If you are in these non-VFR conditions, you will obviously have to be on an IFR Flight Plan to be legal.
If you are in non-VFR conditions for the entire flight you can only take credit for up to the maximum Air Time ( up – down), not the entire Flight Time. You are not flying solely on instruments while taxiing.
Simulated Flight instrument time
This is your time spent simulating cloud, smoke, fog, haze, mist or dark night without an horizon or without visual reference to the ground during an actual flight and in VFR conditions.
You are expected to have a safety pilot with you and to use a view limiting device or hood in order to get credit for logging this simulated flight instrument time.
The safety pilot will also be your instructor when you are conducting IFR training in order to get credit for logging this simulated flight instrument time. You are allowed to log it, and your instructor (PIC) is also allowed to log it.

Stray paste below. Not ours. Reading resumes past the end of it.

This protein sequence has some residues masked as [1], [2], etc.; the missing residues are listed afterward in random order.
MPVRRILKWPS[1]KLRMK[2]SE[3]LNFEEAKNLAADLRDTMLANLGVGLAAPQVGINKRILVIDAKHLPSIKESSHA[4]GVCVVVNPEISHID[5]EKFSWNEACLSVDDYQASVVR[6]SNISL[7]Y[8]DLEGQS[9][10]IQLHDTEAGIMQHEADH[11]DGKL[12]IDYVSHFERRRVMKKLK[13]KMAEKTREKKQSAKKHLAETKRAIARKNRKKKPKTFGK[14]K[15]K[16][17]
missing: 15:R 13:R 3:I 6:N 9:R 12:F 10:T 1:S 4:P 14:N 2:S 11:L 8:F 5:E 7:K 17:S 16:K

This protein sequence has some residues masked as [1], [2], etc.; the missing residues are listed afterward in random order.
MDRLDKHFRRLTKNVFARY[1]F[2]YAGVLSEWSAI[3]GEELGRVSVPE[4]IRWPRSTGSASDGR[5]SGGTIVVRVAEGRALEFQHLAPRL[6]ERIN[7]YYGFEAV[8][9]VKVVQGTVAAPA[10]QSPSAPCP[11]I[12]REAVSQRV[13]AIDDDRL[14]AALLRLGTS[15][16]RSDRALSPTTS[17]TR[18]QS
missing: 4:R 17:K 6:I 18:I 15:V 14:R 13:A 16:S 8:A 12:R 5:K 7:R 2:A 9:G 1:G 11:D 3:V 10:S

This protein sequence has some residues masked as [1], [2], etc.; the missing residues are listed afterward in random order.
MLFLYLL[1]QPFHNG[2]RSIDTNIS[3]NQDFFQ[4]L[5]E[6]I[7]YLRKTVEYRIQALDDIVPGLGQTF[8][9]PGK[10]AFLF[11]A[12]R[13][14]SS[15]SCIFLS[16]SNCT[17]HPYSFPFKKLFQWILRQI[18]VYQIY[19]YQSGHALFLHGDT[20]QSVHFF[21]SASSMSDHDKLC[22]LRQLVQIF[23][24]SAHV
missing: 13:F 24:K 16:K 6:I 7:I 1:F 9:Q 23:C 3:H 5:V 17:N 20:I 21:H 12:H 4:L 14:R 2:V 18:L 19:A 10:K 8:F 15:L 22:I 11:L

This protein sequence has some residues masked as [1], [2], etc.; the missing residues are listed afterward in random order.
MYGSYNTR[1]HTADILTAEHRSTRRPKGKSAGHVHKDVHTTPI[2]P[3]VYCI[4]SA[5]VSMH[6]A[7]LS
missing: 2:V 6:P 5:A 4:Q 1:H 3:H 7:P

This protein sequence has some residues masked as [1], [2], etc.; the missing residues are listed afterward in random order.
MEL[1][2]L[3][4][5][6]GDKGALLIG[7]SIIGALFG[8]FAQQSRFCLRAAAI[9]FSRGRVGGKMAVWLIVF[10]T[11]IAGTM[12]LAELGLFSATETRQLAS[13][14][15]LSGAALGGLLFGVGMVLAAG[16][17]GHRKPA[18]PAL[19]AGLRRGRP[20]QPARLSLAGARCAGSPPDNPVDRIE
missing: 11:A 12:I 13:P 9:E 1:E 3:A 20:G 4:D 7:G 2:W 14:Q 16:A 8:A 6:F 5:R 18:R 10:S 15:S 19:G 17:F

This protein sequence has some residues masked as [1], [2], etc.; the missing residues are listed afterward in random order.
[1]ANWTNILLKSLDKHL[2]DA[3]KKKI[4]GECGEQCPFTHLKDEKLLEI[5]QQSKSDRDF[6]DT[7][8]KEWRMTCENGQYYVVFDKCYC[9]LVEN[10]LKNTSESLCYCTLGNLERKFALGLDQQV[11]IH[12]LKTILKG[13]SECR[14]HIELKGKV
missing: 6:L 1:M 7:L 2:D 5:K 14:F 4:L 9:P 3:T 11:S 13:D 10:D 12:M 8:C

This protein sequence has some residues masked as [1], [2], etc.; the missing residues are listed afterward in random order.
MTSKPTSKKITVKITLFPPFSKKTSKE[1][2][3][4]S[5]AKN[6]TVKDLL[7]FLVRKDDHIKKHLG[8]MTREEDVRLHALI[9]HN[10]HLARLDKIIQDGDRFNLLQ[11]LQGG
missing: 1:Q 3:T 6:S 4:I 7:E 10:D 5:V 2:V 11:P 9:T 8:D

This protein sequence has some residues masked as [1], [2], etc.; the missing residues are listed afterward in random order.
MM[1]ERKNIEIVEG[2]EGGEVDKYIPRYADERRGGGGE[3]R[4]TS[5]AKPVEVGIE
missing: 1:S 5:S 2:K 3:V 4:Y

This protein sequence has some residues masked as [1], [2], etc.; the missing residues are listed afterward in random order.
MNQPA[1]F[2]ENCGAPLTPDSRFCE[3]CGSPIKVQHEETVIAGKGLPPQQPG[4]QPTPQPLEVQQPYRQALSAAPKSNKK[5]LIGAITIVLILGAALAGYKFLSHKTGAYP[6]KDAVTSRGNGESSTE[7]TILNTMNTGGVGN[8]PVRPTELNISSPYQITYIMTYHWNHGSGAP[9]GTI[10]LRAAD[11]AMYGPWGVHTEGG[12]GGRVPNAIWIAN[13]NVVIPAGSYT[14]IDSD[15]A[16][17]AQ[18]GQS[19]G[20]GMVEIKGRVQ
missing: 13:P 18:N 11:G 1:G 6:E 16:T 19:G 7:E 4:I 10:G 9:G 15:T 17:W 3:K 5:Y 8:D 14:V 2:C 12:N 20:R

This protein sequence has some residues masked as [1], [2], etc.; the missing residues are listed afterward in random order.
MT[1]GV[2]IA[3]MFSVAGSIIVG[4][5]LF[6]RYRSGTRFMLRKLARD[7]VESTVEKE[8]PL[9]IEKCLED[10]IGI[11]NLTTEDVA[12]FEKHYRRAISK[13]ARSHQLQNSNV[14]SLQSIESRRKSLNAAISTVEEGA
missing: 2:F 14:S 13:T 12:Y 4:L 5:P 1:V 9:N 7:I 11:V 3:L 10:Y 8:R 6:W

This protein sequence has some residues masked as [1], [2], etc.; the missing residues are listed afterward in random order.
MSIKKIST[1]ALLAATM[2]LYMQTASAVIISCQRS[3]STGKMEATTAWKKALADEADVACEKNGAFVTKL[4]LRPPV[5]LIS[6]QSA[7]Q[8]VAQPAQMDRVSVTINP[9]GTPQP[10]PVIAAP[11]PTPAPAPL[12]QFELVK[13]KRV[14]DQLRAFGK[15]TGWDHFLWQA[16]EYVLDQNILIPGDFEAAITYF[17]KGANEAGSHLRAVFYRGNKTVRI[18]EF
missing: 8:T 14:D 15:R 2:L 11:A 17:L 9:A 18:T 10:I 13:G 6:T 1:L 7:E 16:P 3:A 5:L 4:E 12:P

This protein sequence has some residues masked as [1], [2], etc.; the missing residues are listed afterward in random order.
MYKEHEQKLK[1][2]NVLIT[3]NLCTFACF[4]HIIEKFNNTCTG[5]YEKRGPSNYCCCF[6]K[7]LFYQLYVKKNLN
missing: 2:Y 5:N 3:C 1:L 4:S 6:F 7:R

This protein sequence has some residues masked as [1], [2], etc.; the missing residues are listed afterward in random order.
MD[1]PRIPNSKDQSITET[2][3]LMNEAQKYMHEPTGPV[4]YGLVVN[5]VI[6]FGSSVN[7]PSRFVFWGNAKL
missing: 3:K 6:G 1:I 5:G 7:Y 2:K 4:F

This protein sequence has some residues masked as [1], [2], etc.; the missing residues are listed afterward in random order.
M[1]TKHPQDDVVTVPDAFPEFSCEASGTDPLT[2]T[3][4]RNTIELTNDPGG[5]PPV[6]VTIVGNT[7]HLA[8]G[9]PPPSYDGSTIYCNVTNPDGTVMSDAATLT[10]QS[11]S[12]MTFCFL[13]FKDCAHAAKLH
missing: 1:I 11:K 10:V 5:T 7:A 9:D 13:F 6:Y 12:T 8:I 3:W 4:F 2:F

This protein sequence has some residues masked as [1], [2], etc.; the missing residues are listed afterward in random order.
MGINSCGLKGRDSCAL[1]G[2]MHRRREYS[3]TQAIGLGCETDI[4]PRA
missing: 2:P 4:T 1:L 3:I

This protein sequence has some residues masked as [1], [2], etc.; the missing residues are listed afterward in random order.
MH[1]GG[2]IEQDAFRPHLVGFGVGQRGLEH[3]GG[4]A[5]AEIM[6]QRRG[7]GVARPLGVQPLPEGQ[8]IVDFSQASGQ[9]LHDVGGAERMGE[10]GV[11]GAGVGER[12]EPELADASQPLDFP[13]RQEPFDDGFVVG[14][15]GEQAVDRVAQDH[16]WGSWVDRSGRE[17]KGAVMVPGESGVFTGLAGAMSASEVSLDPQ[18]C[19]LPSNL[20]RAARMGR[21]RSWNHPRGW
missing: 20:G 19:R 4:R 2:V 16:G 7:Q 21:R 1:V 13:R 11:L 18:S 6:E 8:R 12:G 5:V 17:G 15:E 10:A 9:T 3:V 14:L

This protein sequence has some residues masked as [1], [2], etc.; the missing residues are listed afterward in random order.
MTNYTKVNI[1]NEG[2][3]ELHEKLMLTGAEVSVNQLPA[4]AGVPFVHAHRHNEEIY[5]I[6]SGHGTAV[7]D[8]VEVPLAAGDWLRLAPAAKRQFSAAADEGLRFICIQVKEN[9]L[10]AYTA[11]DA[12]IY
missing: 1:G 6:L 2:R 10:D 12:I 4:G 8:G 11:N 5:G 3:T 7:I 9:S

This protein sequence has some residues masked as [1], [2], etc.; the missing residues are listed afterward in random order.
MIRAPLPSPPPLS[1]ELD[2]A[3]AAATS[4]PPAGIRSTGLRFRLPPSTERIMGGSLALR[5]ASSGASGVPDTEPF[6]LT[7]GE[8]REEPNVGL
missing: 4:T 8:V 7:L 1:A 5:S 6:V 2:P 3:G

You can only take credit for the time that you are simulating instrument conditions. This may be less than the Air Time depending upon when you start and stop flying by sole reference to the flight instruments.
Ground instrument time
This is your time spent simulating non-VFR conditions on a simulated IFR flight in an approved flight simulator training device (FSTD).
An instructor is expected to be with you when you are conducting IFR training in order to get credit for this ground instrument time, but if you are an IFR rated pilot you don’t need an instructor. You can be alone or with another pilot.
If you are in non-VFR conditions for the entire flight you can only take credit for up to the maximum simulator Air Time (up – down), not the total simulator Flight Time. Also remove the time the simulator is paused during the simulated flight.